RACINE, Wis. — Telematics will soon be changing the way farmers
produce and harvest hay, and in a good way.
“With telematics, farmers can remotely capture data from harvesters and
tractors,” says Kevin Shinners, Ph.D., Professor of Agricultural Engineering at
the University of Wisconsin-Madison.
“A farmer can sit at a computer and see if the harvester is moving in the
field and can tell when another truck or crew is needed,” says Shinners. “If we
can track things like fuel use and tonnage in each field, we can really start to
get a handle on costs, figure out where there are inefficiencies and determine
how to overcome those problems.”
The productivity benefits of this type of system are obvious, but Shinners
cautions that now people need to learn how to use all of the available
information. “As researchers, we need to help producers exploit that information
to make management decisions.”
Brett DeVries, Case IH Hay and Forage Marketing Manager, explains how new
technologies will push hay productivity advancements even further. “With a bale
weight system, you can monitor and control bale density, shape, weight and
length, all from the cab. You can monitor the moisture content in each bale, so
you know exactly what you’re putting up.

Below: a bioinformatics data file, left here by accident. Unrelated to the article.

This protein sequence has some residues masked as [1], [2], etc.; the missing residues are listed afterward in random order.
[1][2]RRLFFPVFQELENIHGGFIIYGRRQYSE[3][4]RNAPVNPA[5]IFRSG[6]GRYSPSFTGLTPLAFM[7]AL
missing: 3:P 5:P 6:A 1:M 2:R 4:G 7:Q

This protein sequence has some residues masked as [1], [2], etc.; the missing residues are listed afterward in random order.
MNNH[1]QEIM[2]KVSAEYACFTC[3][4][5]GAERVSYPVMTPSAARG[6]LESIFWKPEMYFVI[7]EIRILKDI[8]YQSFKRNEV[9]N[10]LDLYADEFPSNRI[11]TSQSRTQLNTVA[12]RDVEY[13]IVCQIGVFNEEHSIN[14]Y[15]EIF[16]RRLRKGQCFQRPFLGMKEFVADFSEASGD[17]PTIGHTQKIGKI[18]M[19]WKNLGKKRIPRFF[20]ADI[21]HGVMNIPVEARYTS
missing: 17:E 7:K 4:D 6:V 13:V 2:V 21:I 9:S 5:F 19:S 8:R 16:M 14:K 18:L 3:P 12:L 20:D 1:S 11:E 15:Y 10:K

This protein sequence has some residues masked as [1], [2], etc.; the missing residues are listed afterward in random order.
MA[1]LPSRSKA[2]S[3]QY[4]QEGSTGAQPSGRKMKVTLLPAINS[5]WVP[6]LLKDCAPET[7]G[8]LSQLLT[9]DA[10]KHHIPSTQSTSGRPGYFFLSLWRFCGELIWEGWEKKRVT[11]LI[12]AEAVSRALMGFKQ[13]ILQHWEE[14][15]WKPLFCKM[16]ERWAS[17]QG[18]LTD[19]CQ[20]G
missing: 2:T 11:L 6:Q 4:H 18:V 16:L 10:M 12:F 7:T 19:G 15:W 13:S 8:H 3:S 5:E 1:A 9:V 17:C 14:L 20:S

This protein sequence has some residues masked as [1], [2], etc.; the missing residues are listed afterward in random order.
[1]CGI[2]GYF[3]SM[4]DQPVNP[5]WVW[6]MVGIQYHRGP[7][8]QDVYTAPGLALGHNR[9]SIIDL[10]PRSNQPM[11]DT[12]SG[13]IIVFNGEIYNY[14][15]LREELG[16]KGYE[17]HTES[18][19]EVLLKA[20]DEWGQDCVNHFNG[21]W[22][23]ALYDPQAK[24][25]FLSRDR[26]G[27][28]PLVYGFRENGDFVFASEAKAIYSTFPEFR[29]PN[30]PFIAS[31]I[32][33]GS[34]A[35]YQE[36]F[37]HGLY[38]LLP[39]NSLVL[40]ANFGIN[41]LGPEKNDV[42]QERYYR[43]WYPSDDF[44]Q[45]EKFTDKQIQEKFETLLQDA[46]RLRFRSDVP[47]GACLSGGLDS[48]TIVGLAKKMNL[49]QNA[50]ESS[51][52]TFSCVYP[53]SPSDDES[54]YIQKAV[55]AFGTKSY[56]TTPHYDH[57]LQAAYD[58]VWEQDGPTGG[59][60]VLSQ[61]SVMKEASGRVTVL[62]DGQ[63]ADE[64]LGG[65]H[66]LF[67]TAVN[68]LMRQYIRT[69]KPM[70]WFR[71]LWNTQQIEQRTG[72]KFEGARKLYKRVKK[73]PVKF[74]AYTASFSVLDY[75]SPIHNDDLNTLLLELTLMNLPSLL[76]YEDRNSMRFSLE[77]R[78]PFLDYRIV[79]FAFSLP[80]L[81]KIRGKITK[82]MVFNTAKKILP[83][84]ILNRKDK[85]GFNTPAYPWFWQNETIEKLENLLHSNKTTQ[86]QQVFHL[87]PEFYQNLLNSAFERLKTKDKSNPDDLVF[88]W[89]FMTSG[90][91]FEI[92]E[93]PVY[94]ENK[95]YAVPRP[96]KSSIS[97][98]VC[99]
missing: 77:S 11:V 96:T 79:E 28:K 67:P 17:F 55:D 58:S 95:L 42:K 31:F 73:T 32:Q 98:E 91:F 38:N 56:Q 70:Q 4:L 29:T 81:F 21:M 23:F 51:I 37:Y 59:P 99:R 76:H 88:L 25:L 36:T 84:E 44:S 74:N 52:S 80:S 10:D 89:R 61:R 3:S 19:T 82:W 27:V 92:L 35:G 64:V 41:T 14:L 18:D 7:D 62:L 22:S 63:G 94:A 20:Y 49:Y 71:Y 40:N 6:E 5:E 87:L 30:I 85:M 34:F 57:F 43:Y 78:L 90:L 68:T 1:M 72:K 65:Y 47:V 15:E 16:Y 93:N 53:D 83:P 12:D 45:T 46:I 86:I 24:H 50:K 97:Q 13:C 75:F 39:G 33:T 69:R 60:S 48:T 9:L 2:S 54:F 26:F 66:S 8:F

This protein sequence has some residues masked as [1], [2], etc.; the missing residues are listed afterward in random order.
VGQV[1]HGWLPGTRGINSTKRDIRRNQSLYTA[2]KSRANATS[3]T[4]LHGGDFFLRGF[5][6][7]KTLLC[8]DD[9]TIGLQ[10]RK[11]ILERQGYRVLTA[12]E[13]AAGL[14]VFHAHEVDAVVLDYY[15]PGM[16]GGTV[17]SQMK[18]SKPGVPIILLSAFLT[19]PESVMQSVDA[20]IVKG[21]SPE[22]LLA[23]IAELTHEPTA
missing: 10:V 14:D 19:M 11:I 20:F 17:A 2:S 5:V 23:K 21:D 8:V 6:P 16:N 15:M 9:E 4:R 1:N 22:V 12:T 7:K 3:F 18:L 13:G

“With telematics, we’ll also be able to direct all that information to an
office computer, along with real-time information about how the equipment is
operating, how much fuel is being used, engine speed, etc.,” he says. Starting
this spring, Case IH dealers will begin retrofitting AFS Connect Manager™ and
AFS Connect Executive™ packages on fleets of both Case IH and competitive
equipment as part of its commercial introduction of Case IH telematics
A Radio Frequency Identification bale ID tag system can also help assure hay
quality, says Shinners. “A Radio Frequency Identification (RFID) tag on a bale
can store a lot of important information related to the quality of the bale,” he
says. “It includes which field it’s from, where in the field it was made in and
the bale’s moisture content. With that information, a producer can feed the
highest-moisture bales sooner and store the driest-moisture bales longer. The
information can help a producer make decisions on which bales to use first and
how to price them.”
Farmers can see Case IH AFS Connect™ telematics technology, new Case IH
balers, bale weight systems and RFID tags firsthand at Case IH dealers. And,
they can take advantage of the great offers on the full line of Farmall®, Puma®
and Maxxum® tractors, as well as balers and windrowers, through the Case IH
Field of Deals sales event that is running now through April 30, 2012.
For more information on the Case IH Field of Deals
sales event and sweepstakes, including official rules, visit www.caseihdeals.com.